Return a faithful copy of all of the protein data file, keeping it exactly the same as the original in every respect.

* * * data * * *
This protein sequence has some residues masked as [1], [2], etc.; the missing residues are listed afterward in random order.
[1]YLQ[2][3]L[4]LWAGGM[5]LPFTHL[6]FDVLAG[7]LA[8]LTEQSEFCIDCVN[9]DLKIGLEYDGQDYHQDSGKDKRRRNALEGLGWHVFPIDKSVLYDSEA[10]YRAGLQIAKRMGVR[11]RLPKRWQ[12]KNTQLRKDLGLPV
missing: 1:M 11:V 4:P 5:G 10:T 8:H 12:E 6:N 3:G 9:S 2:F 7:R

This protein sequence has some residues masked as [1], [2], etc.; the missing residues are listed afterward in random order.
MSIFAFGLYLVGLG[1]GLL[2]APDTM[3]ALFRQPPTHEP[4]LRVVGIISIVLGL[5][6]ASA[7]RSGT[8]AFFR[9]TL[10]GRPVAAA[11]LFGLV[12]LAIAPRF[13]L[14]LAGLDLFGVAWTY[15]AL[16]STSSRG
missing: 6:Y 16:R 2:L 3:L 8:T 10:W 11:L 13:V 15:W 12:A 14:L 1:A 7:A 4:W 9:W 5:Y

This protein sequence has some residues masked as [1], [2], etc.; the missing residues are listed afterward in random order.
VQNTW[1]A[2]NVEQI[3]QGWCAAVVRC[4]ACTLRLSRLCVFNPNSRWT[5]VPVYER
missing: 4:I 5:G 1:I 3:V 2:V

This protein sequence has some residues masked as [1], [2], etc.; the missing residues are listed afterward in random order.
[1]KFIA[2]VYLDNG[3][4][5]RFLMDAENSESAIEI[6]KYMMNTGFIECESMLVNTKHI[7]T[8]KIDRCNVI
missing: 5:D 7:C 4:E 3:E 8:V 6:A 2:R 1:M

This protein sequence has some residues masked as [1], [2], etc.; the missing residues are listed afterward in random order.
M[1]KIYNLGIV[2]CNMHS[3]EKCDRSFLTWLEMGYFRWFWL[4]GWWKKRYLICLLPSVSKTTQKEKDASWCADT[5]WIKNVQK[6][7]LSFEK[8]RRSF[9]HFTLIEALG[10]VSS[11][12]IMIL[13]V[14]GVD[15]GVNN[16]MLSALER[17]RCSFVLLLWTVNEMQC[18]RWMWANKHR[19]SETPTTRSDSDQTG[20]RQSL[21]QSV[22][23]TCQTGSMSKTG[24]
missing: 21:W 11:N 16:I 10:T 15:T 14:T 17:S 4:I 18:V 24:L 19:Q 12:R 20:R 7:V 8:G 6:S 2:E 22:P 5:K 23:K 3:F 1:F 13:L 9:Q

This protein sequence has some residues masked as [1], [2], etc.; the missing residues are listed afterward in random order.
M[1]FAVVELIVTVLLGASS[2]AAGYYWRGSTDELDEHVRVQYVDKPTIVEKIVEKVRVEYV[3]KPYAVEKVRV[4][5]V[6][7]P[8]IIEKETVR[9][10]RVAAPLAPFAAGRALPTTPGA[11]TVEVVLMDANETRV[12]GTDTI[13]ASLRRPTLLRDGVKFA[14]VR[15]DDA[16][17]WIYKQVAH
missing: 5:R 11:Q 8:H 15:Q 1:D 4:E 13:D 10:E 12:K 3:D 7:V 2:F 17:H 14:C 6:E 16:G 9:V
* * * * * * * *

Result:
This protein sequence has some residues masked as [1], [2], etc.; the missing residues are listed afterward in random order.
[1]YLQ[2][3]L[4]LWAGGM[5]LPFTHL[6]FDVLAG[7]LA[8]LTEQSEFCIDCVN[9]DLKIGLEYDGQDYHQDSGKDKRRRNALEGLGWHVFPIDKSVLYDSEA[10]YRAGLQIAKRMGVR[11]RLPKRWQ[12]KNTQLRKDLGLPV
missing: 1:M 11:V 4:P 5:G 10:T 8:H 12:E 6:N 3:G 9:S 2:F 7:R

This protein sequence has some residues masked as [1], [2], etc.; the missing residues are listed afterward in random order.
MSIFAFGLYLVGLG[1]GLL[2]APDTM[3]ALFRQPPTHEP[4]LRVVGIISIVLGL[5][6]ASA[7]RSGT[8]AFFR[9]TL[10]GRPVAAA[11]LFGLV[12]LAIAPRF[13]L[14]LAGLDLFGVAWTY[15]AL[16]STSSRG
missing: 6:Y 16:R 2:L 3:L 8:T 10:W 11:L 13:V 15:W 12:A 14:L 1:A 7:A 4:W 9:W 5:Y

This protein sequence has some residues masked as [1], [2], etc.; the missing residues are listed afterward in random order.
VQNTW[1]A[2]NVEQI[3]QGWCAAVVRC[4]ACTLRLSRLCVFNPNSRWT[5]VPVYER
missing: 4:I 5:G 1:I 3:V 2:V

This protein sequence has some residues masked as [1], [2], etc.; the missing residues are listed afterward in random order.
[1]KFIA[2]VYLDNG[3][4][5]RFLMDAENSESAIEI[6]KYMMNTGFIECESMLVNTKHI[7]T[8]KIDRCNVI
missing: 5:D 7:C 4:E 3:E 8:V 6:A 2:R 1:M

This protein sequence has some residues masked as [1], [2], etc.; the missing residues are listed afterward in random order.
M[1]KIYNLGIV[2]CNMHS[3]EKCDRSFLTWLEMGYFRWFWL[4]GWWKKRYLICLLPSVSKTTQKEKDASWCADT[5]WIKNVQK[6][7]LSFEK[8]RRSF[9]HFTLIEALG[10]VSS[11][12]IMIL[13]V[14]GVD[15]GVNN[16]MLSALER[17]RCSFVLLLWTVNEMQC[18]RWMWANKHR[19]SETPTTRSDSDQTG[20]RQSL[21]QSV[22][23]TCQTGSMSKTG[24]
missing: 21:W 11:N 16:I 10:T 15:T 14:T 17:S 4:I 18:V 24:L 19:Q 12:R 20:R 7:V 8:G 6:S 2:E 22:P 5:K 23:K 3:F 1:F 13:L 9:Q

This protein sequence has some residues masked as [1], [2], etc.; the missing residues are listed afterward in random order.
M[1]FAVVELIVTVLLGASS[2]AAGYYWRGSTDELDEHVRVQYVDKPTIVEKIVEKVRVEYV[3]KPYAVEKVRV[4][5]V[6][7]P[8]IIEKETVR[9][10]RVAAPLAPFAAGRALPTTPGA[11]TVEVVLMDANETRV[12]GTDTI[13]ASLRRPTLLRDGVKFA[14]VR[15]DDA[16][17]WIYKQVAH
missing: 5:R 11:Q 8:H 15:Q 1:D 4:E 13:D 10:E 12:K 3:D 7:V 2:F 17:H 14:C 6:E 16:G 9:V